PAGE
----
Fibroids are one of the most common gynaecologic problems we see frequently cause issues in pregnancy. Up to 40% of women in the fertile age range have fibroids, being even more frequent in some Asian and African women.
Before becoming pregnant, many women will not be aware that their uterus contains fibroids – unless they are very large or have caused symptoms in the past, such as pain and heavy periods. Fibroids can be detected on ultrasound, CT or MRI imaging, or may be identified by your doctor during examination and pap smear. In addition to the pain and discomfort Fibroids can create, they can also affect your fertility, pregnancy and childbirth.
Fibroids and fertility
Fibroids may impact your fertility in a number of ways. The effect is largely determined by both their position and size. If the fibroidssit within the cavity of the uterus they can significantly reduce fertility and increase the risk of miscarriage. Many of these fibroids will need surgical removal before you can achieve a successful pregnancy. Research has demonstrated that very large or multiple numbers of fibroids that are scattered around the uterus but don’t impact on the cavity can still cause a reduction in fertility. Organising an ultrasound of the pelvis can determine where and how many fibroids are present.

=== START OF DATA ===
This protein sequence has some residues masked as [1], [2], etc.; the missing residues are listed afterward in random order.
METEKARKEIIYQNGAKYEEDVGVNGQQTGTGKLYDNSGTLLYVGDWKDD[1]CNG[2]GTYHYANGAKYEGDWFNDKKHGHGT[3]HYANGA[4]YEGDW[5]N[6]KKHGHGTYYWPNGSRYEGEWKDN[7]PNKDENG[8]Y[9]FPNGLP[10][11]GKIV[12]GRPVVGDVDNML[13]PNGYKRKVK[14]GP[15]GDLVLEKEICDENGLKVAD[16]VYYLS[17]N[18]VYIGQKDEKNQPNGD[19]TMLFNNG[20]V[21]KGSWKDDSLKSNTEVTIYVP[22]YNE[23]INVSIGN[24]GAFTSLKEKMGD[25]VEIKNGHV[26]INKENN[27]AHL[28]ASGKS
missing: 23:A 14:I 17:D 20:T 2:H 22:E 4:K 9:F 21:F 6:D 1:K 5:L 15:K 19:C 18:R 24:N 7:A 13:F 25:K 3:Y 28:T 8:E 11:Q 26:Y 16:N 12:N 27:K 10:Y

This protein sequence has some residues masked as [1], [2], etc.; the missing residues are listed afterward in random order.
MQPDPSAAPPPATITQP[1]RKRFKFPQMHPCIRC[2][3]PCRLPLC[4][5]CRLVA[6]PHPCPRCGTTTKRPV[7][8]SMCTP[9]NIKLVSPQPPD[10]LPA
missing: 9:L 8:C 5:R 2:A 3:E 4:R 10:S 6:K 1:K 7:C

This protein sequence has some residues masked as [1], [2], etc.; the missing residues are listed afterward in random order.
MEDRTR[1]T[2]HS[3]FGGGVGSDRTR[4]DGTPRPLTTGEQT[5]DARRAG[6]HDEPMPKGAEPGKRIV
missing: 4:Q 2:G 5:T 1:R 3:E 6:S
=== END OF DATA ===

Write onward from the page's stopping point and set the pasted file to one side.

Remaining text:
Fibroids in pregnancy
Whilst fibroids are large firm ‘muscle’ lumps, they rarely hurt the baby. Most of the problems resulting from fibroids during pregnancy are related to the distortion of the uterus and cavity. In addition the fibroids can affect the way the placenta attaches and grows on the wall of the uterus, impacting your baby’s growth or possibly causing placental bleeding during the pregnancy.
Fibroids may contribute to:
- Early or late vaginal bleeding
- Premature rupture of membranes
- Premature labour
- Abnormal foetal lie such as breech, oblique or transverse in 15% of pregnancies
- Pain and tenderness in the uterus as the fibroid grows under stimulus of the pregnancy hormones and increased blood supply
Fibroids and Birth
Fibroids’ effect on birthing relates again to their position and size. Fibroids that sit low in the pelvis in late pregnancy can block the birth canal necessitating a caesarean delivery. This will be assessed by your obstetrician during the third trimester of pregnancy.
Fibroids can cause an abnormal lie of the baby such as breech, oblique or transverse that will increase the risk of having a caesarean delivery. At the time of a caesarean delivery, the fibroids may also obstruct the typical entry therefore requiring a different surgical approach. Having an obstetrician that has the surgical experience to deal with these situations is an important requirement. Blood loss and risk of requiring a hysterectomy is also increased.
If you are aware that you have fibroids, then it is strongly advised to obtain a specialist obstetric opinion concerning this and your potential family plans before conceiving. A pre-pregnancy consultation with a specialist obstetrician is a sound investment, as it can help assess the ways in which you can help avoid many of the complications in fertility, pregnancy and birth.